Bank of America Site as I.V. Peace Center?
University of California at Santa Barbara
Thursday, April 7, 1983
Bank of America Site as I.V. Peace Center?
By Ed Evans
Nexus Daily Staff Writer
A center to promote world peace has been proposed for
the former Bank of America building site in Isla Vista.
A recently formed group of Isla Vistans, seeking to create
the local peace center are proposing to call their organization
the "Isla Vista Memorial Peace Commission."
The project is currently in the hands of Bill Hess, a long-time
area resident who is acting as the legal and financial advisor
to the group, and David Crockett Williams, who is involved
in planning the activities and goals of the proposed peace
According to Williams and Hess, the idea for a peace center
was conceived by Dr. David Bearman, a long-time community
leader in Isla Vista.
The reasons for selecting the Bank of America building as
the site of the peace center are related to the role of the
bank building in the I.V. riots of 1970, which began as a
protest against the support Bank of America was giving to
various companies involved in the manufacture of arms
and chemicals that were used in Vietnam. After the
original bank was burned by protesters, a temporary
bank was established. During further rioting a young
man named Kevin P. Moran was killed while trying to
prevent additional destruction of the temporary bank.
A memorial plaque for Moran at the building site convinced
Williams of the appropriateness of the bank building as the
site for the center.
"I just looked at it (the building) and I knew that it had
to be done there, with everything that happened," Williams
Both Hess and Williams see the peace center as having a
number of uses for the community, besides its role as a
promoter of peace.
"The purpose of the building would be to hold concerts,
meetings, religious services, movies, classes on various
subjects, and perhaps a kind of whole earth market,"
Hess said. He believes that the Goleta area needs a
conference center, and he feels that the peace center
could fill this need.
"Several real estate developers have shown interest in
the project. Mario Perrell, a developer, is at the
moment trying to raise funds for acquisition of the
building," Hess said.
There is, however, another group aside from the one
in Isla Vista interested in making use of the building
as a peace center. According to Williams a group of
Japanese Buddhist monks, Nipponzan Myohoji, is
trying to build a "peace pagoda" in Santa Barbara,
and it is possible that their efforts would temporarily
be coordinated out of the Isla Vista peace center.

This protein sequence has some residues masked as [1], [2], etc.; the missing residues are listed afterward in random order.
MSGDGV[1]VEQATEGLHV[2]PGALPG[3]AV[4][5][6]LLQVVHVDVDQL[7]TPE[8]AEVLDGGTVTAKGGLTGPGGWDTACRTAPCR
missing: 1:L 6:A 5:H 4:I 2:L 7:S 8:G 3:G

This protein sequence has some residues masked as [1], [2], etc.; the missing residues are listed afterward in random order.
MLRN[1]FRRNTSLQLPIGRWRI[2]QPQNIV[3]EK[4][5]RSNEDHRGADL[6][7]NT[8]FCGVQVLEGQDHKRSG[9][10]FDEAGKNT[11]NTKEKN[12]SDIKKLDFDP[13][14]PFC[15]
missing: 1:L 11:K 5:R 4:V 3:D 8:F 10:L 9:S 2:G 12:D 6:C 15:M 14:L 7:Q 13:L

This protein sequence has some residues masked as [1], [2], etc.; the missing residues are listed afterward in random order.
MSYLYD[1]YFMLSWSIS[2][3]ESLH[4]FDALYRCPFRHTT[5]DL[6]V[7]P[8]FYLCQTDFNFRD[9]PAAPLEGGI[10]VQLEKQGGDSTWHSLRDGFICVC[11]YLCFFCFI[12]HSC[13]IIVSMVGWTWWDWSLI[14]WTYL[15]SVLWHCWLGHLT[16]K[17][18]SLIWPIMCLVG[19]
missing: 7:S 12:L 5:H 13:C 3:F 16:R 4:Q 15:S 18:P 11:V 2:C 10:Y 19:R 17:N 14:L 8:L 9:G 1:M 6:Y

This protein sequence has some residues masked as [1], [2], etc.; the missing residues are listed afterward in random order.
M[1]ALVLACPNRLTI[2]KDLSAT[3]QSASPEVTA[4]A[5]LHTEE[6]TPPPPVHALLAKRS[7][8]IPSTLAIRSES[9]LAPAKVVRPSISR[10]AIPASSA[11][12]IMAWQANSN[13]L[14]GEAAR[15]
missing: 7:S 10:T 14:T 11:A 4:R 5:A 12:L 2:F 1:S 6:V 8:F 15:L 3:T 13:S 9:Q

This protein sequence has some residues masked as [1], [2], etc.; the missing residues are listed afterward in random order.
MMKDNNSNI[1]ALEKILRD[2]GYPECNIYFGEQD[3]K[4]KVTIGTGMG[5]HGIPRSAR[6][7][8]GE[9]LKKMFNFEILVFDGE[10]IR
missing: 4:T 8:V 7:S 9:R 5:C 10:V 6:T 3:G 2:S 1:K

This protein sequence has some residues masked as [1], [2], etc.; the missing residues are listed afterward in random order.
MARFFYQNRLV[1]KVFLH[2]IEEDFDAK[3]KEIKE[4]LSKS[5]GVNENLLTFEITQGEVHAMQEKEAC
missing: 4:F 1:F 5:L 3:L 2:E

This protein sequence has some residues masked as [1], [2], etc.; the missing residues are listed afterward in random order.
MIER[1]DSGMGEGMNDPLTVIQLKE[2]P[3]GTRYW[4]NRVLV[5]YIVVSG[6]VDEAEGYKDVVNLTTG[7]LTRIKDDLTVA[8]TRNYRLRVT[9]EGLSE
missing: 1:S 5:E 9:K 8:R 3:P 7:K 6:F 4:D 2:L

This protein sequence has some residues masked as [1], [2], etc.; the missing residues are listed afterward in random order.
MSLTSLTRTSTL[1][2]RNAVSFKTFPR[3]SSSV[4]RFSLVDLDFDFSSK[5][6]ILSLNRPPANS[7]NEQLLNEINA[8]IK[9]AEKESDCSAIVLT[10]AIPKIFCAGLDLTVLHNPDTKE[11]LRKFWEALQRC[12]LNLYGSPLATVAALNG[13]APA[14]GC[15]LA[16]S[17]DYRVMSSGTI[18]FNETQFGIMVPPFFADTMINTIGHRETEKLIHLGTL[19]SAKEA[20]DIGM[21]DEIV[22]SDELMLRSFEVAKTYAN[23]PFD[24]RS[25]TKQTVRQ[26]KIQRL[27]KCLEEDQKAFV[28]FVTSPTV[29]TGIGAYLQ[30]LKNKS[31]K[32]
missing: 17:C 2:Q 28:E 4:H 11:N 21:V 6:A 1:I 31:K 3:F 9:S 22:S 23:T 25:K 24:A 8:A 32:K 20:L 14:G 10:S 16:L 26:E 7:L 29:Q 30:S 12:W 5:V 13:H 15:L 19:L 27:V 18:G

Currently the I.V Memorial Peace Commission is
working toward becoming a non-profit organization.
The group plans to file the necessary paperwork to
become a non-profit organization in Sacramento by April 18.
The April 18 date is significant to the peace center
organizers, because it was on that date 13 years ago
that Moran lost his life working toward peace. It is
also the date of the first blood of the American
Revolution being spilled at Lexington and Concord.
According to both Williams and Hess, the peace
center will hold some activity to honor the April 18 date.
The two men also see this as a chance to raise money
for the center and to gather volunteer help.
"If we could have everyone in I.V. come by on that
day and leave a dollar, or sign up to volunteer even
an hour a month, then we could raise the $13,000
that we need and have 13,000 manhours of staffing,"
The group needs $13,000 to get the lease on the building
from the Bank of America. This amount covers the first
and last months rental on the building. In addition to
the $13,000, the organization will need to raise the
$6,500 for monthly rent on the site.
Williams and Hess both emphasized the role of the center
in the worldwide peace movement. Citing the recent
demonstrations for peace and against nuclear power
in Europe, both men see a growing involvement of
people in the cause for peace. They envision the I.V.
Peace Center as eventually being an important part
in organizing and coordinating this movement.
Williams envisions this peace center as being the first
step not only to world peace, but also the first step
to a new age for man of harmony with nature. He
calls this new age of natural harmony and changed
human thinking the "tetronic age."
Between now and April 18 the peace commission
will have someone available at the bank with
information on the project, petitions in support
of the project, and with the means for people
to make contributions or sign up as volunteers.
--------end transcribed article, made into a flyer
it had a symbol for the Memorial Peace Commission,
ie, a circle with another circle inside, as though
tangent to an equilateral triangle with apexes touching
inside the circle, with an arrow from bottom left to
top right with the point at about 2 o'clock position.
The flyer had the slogan,
"All we are saying is give peace a chant."